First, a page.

How to Spend Less Time on Social Media

The internet is in all offices and homes in most parts of the world and has been an incredible tool for research and other business uses. However, it can also prove to be quite the distraction. Some companies block social media sites to ensure that their employees are not slacking off but most employees possess smartphones that allow them access their social networking profiles sans computer.

“If your urges to stay connected 24/7 bring you to hyperbolic declarations of powerlessness, you can now leave the hyperbole at the door. Results of a new study confirm what you’ve claimed for years: checking email and social media is more addictive than cigarettes and alcohol.” (Nic Halverson, 


How do you control yourself from going overboard on your social media use? Here are a few tips.

  • “The simplest way to ensure you aren’t wasting time in any one place is to monitor your time.  Use a stopwatch and set a limit.  When time is up, log out, regardless of what’s left.  There is always tomorrow.” (Ibrahim Hussein, Even if you only check your social media accounts once a day but spend countless hours on them, that can add up to a lot of time wasted. Set limits for yourself and make sure you adhere to your own rules. Set an alarm or get an app that alerts you if you are spending too much time on social media. Once the buzzer goes off, have the discipline to log out.
  • Disable social media alerts on your mobile phone and desktop. You do not need to know each and every single post that pops up, when they pop up. This is a strong distraction that can hinder you from getting anything done — or even started.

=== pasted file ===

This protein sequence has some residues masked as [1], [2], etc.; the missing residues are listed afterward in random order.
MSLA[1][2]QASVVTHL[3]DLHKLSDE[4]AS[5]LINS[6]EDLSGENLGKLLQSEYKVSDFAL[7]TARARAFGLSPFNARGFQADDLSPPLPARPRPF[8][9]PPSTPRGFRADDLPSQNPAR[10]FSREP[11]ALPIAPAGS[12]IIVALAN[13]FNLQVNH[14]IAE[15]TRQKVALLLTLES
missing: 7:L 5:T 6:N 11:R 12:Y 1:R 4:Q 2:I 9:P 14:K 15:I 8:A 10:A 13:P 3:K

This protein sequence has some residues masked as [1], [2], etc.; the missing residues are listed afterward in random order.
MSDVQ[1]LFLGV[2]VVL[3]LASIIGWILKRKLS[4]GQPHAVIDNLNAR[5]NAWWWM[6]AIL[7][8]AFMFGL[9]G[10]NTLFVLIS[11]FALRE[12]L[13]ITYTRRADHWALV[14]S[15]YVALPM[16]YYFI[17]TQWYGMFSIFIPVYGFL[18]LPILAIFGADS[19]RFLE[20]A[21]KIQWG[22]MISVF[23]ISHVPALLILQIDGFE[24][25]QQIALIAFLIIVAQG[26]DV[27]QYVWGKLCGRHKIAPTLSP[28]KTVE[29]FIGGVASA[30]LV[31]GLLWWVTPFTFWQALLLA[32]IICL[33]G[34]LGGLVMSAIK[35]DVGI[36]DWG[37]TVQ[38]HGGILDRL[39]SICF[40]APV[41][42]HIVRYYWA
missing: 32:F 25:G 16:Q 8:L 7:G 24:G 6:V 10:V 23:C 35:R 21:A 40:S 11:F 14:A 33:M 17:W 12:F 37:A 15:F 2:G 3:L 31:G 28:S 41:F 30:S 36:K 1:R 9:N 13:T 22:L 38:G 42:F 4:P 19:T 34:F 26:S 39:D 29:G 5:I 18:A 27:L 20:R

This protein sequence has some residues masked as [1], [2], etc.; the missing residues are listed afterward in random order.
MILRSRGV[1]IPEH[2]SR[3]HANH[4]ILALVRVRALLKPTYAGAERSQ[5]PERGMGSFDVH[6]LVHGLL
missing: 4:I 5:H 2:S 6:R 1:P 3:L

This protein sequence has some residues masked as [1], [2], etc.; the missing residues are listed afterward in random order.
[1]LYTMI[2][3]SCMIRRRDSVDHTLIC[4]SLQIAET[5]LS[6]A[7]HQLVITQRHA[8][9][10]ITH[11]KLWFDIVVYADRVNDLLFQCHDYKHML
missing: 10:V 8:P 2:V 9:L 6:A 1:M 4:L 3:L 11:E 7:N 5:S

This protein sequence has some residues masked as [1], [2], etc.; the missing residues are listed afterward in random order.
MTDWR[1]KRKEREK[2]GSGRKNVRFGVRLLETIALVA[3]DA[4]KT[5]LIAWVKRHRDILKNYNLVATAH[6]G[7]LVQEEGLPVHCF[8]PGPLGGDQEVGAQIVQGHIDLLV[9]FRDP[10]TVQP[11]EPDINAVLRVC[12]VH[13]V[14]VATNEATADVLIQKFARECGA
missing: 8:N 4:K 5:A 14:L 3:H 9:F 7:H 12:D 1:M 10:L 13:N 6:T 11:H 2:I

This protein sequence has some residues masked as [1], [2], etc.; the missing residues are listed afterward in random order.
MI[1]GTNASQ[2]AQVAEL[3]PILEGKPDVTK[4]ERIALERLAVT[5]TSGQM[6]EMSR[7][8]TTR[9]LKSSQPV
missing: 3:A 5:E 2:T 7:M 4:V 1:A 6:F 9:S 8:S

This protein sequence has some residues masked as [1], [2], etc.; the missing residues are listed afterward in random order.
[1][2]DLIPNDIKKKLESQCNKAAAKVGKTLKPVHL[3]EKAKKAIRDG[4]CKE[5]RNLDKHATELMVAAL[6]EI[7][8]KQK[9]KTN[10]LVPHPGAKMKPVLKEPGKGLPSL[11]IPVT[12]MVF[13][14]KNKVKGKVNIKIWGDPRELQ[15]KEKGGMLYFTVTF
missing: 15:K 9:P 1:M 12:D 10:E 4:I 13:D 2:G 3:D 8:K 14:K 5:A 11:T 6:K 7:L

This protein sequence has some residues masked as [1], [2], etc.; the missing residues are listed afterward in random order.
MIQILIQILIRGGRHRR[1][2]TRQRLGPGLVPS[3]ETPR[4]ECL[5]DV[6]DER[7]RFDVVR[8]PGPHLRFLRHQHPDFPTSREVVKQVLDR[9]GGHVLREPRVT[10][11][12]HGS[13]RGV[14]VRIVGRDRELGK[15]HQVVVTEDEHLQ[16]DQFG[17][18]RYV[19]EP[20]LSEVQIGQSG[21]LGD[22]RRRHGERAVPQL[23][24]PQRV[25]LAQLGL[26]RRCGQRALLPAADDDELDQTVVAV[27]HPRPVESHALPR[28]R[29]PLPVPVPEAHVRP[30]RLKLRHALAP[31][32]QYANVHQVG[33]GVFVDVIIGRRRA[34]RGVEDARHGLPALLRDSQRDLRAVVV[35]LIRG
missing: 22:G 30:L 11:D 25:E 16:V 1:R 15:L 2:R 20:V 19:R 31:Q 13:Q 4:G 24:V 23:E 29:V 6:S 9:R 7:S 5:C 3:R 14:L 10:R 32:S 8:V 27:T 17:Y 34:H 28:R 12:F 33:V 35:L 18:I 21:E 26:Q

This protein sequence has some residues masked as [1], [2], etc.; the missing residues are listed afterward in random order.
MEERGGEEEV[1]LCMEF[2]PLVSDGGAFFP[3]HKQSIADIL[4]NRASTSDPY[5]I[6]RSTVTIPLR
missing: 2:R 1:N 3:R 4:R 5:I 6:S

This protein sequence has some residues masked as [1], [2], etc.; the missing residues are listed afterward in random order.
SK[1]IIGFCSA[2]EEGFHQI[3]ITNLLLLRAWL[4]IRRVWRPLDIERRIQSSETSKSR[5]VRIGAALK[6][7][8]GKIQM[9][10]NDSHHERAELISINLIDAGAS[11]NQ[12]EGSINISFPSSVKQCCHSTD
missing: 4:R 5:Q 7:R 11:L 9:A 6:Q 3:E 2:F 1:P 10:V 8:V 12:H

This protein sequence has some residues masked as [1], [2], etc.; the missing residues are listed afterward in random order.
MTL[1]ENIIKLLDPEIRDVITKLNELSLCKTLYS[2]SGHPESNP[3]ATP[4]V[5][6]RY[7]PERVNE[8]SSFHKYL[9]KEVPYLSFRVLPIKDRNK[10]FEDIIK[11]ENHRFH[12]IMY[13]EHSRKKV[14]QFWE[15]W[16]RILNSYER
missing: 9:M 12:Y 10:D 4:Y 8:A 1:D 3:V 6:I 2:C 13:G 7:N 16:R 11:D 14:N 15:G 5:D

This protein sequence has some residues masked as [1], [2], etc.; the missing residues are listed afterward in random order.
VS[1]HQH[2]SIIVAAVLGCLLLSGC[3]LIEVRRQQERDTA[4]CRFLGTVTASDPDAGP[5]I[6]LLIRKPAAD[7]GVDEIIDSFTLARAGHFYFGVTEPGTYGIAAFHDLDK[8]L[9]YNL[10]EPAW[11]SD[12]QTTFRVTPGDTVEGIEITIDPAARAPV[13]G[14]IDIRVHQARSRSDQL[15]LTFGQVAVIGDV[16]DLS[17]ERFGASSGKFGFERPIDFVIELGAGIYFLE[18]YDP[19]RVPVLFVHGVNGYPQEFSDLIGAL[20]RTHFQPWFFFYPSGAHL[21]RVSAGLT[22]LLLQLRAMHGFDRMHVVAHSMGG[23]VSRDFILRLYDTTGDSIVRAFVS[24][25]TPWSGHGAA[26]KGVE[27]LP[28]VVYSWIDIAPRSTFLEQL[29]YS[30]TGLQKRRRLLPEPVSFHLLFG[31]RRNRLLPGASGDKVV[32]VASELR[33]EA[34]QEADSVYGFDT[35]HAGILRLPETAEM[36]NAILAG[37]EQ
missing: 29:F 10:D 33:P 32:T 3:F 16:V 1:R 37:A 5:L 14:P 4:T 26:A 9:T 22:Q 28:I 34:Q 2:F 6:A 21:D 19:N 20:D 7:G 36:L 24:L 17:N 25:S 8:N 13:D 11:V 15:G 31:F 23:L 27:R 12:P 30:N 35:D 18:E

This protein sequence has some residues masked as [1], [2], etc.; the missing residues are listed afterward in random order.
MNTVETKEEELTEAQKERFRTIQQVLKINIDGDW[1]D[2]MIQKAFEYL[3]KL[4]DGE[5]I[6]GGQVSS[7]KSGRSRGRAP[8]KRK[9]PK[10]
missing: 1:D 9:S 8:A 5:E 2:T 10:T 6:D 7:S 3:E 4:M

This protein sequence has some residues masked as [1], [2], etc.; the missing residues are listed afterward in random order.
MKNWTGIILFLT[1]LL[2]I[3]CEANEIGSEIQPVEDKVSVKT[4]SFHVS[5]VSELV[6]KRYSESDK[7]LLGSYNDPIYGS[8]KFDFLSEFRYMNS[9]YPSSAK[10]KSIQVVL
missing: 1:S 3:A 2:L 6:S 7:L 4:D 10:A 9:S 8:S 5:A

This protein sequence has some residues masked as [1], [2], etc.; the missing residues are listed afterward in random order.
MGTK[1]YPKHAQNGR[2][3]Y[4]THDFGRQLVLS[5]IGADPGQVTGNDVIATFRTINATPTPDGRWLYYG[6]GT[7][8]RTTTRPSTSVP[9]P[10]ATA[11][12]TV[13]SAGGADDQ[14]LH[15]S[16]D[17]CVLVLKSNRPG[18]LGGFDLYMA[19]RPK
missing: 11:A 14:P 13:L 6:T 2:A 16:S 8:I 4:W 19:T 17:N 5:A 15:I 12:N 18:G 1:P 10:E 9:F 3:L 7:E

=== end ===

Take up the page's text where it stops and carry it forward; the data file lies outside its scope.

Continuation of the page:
• If you need to use social media for things other than leisure, you can use tools that schedule posts in advance. This can help you make use of social media for business purposes without distracting you and disrupting your workday.
  • Make an honest assessment of how much time you really need to be on social media. Unless your job is directly related to social media, there are only a certain number of times you need to check your accounts. Try to limit it to once or twice a day during the week, and you can check in a bit more during the weekends. Try to find a number you can live with.
  • You do not need to read every single link you come across in one sitting. Make a bookmark folder for things you can look at some other time. When you have free time or are done with what you need to do, you can go on and read those articles that you saved.

With so much information available at our fingertips, we may get overwhelmed and feel like we have to get to all of right away. The truth is, most of these things can wait. After all, when did watching a video about cats ever contribute to bettering your work?

“An addiction will cause the individual to lose out on other things on life,” he adds. “For example, spending so much time on social networks at work causes the individual to lose their job. A person can spend too much time in social networks but still are able to function adequately in life. Like any activity there is a need to find balance in what we do.” (Megan Donley, SouthSource)

Guest article written by: Kelly is a professional writer. She is the primary breadwinner of her family at her young age. Her interest lies in reading books and all other interesting stuff about new trends in technology.

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